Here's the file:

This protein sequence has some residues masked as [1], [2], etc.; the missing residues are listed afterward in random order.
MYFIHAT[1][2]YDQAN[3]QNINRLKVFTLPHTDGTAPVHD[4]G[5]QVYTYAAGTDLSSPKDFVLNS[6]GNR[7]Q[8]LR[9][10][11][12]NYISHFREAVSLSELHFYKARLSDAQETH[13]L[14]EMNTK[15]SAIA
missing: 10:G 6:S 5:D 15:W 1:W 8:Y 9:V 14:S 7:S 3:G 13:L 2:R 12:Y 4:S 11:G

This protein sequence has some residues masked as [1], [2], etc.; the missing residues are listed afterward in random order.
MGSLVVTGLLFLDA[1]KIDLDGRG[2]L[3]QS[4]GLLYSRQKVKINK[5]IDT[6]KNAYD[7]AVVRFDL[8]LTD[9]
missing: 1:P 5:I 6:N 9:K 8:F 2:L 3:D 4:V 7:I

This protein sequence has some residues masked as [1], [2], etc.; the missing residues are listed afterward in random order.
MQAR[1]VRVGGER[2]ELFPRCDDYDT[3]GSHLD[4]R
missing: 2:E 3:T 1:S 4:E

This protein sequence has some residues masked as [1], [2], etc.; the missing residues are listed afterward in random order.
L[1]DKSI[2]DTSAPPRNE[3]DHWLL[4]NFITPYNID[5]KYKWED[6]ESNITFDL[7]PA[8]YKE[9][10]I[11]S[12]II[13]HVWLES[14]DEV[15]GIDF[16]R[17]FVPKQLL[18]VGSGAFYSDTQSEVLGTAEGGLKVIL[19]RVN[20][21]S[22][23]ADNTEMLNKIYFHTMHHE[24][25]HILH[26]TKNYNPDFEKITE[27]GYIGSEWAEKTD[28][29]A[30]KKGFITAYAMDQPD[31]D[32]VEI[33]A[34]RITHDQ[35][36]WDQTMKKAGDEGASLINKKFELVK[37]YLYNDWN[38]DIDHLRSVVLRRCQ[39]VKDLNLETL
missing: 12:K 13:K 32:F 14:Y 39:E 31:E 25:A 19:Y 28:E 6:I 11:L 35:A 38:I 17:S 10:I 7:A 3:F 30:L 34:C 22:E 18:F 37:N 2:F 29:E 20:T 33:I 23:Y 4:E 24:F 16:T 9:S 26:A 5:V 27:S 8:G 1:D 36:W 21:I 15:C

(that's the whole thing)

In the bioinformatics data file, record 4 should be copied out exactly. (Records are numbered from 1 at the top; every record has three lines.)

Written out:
This protein sequence has some residues masked as [1], [2], etc.; the missing residues are listed afterward in random order.
L[1]DKSI[2]DTSAPPRNE[3]DHWLL[4]NFITPYNID[5]KYKWED[6]ESNITFDL[7]PA[8]YKE[9][10]I[11]S[12]II[13]HVWLES[14]DEV[15]GIDF[16]R[17]FVPKQLL[18]VGSGAFYSDTQSEVLGTAEGGLKVIL[19]RVN[20][21]S[22][23]ADNTEMLNKIYFHTMHHE[24][25]HILH[26]TKNYNPDFEKITE[27]GYIGSEWAEKTD[28][29]A[30]KKGFITAYAMDQPD[31]D[32]VEI[33]A[34]RITHDQ[35][36]WDQTMKKAGDEGASLINKKFELVK[37]YLYNDWN[38]DIDHLRSVVLRRCQ[39]VKDLNLETL
missing: 12:K 13:K 32:F 14:Y 39:E 31:E 25:A 19:Y 28:E 6:I 11:L 35:A 38:I 17:S 10:I 7:A 3:F 30:L 34:C 22:E 18:F 37:N 2:F 29:E 20:T 33:I 23:Y 4:E 24:F 16:T 9:S 26:A 5:V 27:S 8:G 1:D 36:W 21:I 15:C